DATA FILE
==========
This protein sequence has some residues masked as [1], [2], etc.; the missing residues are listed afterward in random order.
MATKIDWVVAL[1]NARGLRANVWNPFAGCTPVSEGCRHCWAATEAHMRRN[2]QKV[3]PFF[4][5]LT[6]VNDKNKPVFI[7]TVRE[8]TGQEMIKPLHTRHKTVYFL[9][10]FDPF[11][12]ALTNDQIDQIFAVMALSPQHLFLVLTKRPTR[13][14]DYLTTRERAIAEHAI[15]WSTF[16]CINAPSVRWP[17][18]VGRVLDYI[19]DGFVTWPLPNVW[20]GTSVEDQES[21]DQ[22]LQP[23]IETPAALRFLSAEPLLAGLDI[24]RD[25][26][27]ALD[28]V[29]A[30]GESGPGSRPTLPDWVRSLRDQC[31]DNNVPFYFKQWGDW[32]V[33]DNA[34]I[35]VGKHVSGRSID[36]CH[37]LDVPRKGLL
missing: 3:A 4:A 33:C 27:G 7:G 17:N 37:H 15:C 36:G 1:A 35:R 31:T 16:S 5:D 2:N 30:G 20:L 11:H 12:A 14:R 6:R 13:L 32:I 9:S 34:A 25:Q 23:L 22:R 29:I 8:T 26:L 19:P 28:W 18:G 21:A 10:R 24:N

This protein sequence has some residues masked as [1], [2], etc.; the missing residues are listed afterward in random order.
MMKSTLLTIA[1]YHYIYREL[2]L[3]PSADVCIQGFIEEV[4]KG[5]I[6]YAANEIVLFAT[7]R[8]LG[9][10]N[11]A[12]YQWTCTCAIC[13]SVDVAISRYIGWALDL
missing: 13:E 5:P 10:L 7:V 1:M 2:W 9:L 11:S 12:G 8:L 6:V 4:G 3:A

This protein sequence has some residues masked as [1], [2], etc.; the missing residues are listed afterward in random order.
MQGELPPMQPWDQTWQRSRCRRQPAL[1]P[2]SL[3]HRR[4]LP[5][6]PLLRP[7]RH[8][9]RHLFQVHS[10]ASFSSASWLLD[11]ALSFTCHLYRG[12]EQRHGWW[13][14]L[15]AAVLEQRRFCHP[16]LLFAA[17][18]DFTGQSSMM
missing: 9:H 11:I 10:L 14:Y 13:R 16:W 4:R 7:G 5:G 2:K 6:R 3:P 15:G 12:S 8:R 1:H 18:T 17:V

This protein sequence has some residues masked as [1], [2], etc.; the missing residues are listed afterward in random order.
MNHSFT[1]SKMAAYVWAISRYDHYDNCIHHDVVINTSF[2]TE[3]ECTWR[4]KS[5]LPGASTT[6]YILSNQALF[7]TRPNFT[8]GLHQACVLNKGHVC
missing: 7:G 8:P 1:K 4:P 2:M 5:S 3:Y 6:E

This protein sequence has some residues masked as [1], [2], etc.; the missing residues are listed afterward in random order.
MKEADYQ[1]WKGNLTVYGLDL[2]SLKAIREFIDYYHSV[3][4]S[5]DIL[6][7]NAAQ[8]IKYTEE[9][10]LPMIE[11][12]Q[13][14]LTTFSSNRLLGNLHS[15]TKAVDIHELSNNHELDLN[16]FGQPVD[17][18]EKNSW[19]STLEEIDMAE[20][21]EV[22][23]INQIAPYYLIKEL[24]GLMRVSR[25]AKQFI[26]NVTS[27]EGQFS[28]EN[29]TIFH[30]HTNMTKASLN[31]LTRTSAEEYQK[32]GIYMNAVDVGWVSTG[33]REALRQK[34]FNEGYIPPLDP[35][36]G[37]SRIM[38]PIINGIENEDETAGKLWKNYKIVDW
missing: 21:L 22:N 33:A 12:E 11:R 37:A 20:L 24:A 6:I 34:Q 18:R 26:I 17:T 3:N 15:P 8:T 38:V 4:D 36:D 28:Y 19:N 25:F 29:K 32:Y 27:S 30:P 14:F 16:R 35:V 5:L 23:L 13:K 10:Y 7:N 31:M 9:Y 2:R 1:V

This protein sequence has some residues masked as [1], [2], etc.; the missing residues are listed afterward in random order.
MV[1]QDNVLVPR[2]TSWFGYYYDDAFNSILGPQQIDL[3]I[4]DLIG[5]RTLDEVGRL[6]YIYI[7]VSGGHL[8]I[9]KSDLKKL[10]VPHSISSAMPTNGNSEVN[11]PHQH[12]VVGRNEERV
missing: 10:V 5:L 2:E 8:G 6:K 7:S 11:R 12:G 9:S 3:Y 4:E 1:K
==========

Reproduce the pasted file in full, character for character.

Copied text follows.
This protein sequence has some residues masked as [1], [2], etc.; the missing residues are listed afterward in random order.
MATKIDWVVAL[1]NARGLRANVWNPFAGCTPVSEGCRHCWAATEAHMRRN[2]QKV[3]PFF[4][5]LT[6]VNDKNKPVFI[7]TVRE[8]TGQEMIKPLHTRHKTVYFL[9][10]FDPF[11][12]ALTNDQIDQIFAVMALSPQHLFLVLTKRPTR[13][14]DYLTTRERAIAEHAI[15]WSTF[16]CINAPSVRWP[17][18]VGRVLDYI[19]DGFVTWPLPNVW[20]GTSVEDQES[21]DQ[22]LQP[23]IETPAALRFLSAEPLLAGLDI[24]RD[25][26][27]ALD[28]V[29]A[30]GESGPGSRPTLPDWVRSLRDQC[31]DNNVPFYFKQWGDW[32]V[33]DNA[34]I[35]VGKHVSGRSID[36]CH[37]LDVPRKGLL
missing: 3:A 4:A 33:C 27:G 7:G 17:N 37:H 15:C 36:G 1:A 35:R 31:T 16:S 5:D 2:N 30:G 20:L 11:H 12:A 14:R 6:R 13:L 32:I 9:S 34:A 25:Q 23:L 22:R 29:I 8:T 26:L 19:P 28:W 18:G 21:A 10:R 24:N

This protein sequence has some residues masked as [1], [2], etc.; the missing residues are listed afterward in random order.
MMKSTLLTIA[1]YHYIYREL[2]L[3]PSADVCIQGFIEEV[4]KG[5]I[6]YAANEIVLFAT[7]R[8]LG[9][10]N[11]A[12]YQWTCTCAIC[13]SVDVAISRYIGWALDL
missing: 13:E 5:P 10:L 7:V 1:M 2:W 9:L 11:S 12:G 8:L 6:V 4:G 3:A

This protein sequence has some residues masked as [1], [2], etc.; the missing residues are listed afterward in random order.
MQGELPPMQPWDQTWQRSRCRRQPAL[1]P[2]SL[3]HRR[4]LP[5][6]PLLRP[7]RH[8][9]RHLFQVHS[10]ASFSSASWLLD[11]ALSFTCHLYRG[12]EQRHGWW[13][14]L[15]AAVLEQRRFCHP[16]LLFAA[17][18]DFTGQSSMM
missing: 9:H 11:I 10:L 14:Y 13:R 16:W 4:R 7:G 5:G 2:K 6:R 3:P 15:G 12:S 8:R 1:H 18:T 17:V

This protein sequence has some residues masked as [1], [2], etc.; the missing residues are listed afterward in random order.
MNHSFT[1]SKMAAYVWAISRYDHYDNCIHHDVVINTSF[2]TE[3]ECTWR[4]KS[5]LPGASTT[6]YILSNQALF[7]TRPNFT[8]GLHQACVLNKGHVC
missing: 7:G 8:P 1:K 4:P 2:M 5:S 3:Y 6:E

This protein sequence has some residues masked as [1], [2], etc.; the missing residues are listed afterward in random order.
MKEADYQ[1]WKGNLTVYGLDL[2]SLKAIREFIDYYHSV[3][4]S[5]DIL[6][7]NAAQ[8]IKYTEE[9][10]LPMIE[11][12]Q[13][14]LTTFSSNRLLGNLHS[15]TKAVDIHELSNNHELDLN[16]FGQPVD[17][18]EKNSW[19]STLEEIDMAE[20][21]EV[22][23]INQIAPYYLIKEL[24]GLMRVSR[25]AKQFI[26]NVTS[27]EGQFS[28]EN[29]TIFH[30]HTNMTKASLN[31]LTRTSAEEYQK[32]GIYMNAVDVGWVSTG[33]REALRQK[34]FNEGYIPPLDP[35][36]G[37]SRIM[38]PIINGIENEDETAGKLWKNYKIVDW
missing: 21:L 22:N 33:A 12:E 11:R 37:A 20:L 24:A 6:I 34:Q 18:R 26:I 17:T 3:N 15:P 8:T 38:V 4:D 36:D 28:Y 19:N 25:F 29:K 32:Y 27:S 30:P 14:F 16:R 35:V 5:L 23:L 13:K 10:Y 7:N 31:M 9:Y 2:R 1:V

This protein sequence has some residues masked as [1], [2], etc.; the missing residues are listed afterward in random order.
MV[1]QDNVLVPR[2]TSWFGYYYDDAFNSILGPQQIDL[3]I[4]DLIG[5]RTLDEVGRL[6]YIYI[7]VSGGHL[8]I[9]KSDLKKL[10]VPHSISSAMPTNGNSEVN[11]PHQH[12]VVGRNEERV
missing: 10:V 5:L 2:E 8:G 6:K 7:S 11:R 12:G 9:S 3:Y 4:E 1:K